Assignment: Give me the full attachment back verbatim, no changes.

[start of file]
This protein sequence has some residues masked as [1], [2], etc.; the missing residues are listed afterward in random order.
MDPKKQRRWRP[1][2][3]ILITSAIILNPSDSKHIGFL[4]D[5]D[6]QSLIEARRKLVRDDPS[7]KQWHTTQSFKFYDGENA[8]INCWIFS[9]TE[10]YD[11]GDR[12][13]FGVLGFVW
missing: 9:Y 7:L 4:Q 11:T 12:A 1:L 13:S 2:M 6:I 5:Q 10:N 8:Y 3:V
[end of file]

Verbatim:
This protein sequence has some residues masked as [1], [2], etc.; the missing residues are listed afterward in random order.
MDPKKQRRWRP[1][2][3]ILITSAIILNPSDSKHIGFL[4]D[5]D[6]QSLIEARRKLVRDDPS[7]KQWHTTQSFKFYDGENA[8]INCWIFS[9]TE[10]YD[11]GDR[12][13]FGVLGFVW
missing: 9:Y 7:L 4:Q 11:T 12:A 1:L 13:S 2:M 6:I 5:Q 10:N 8:Y 3:V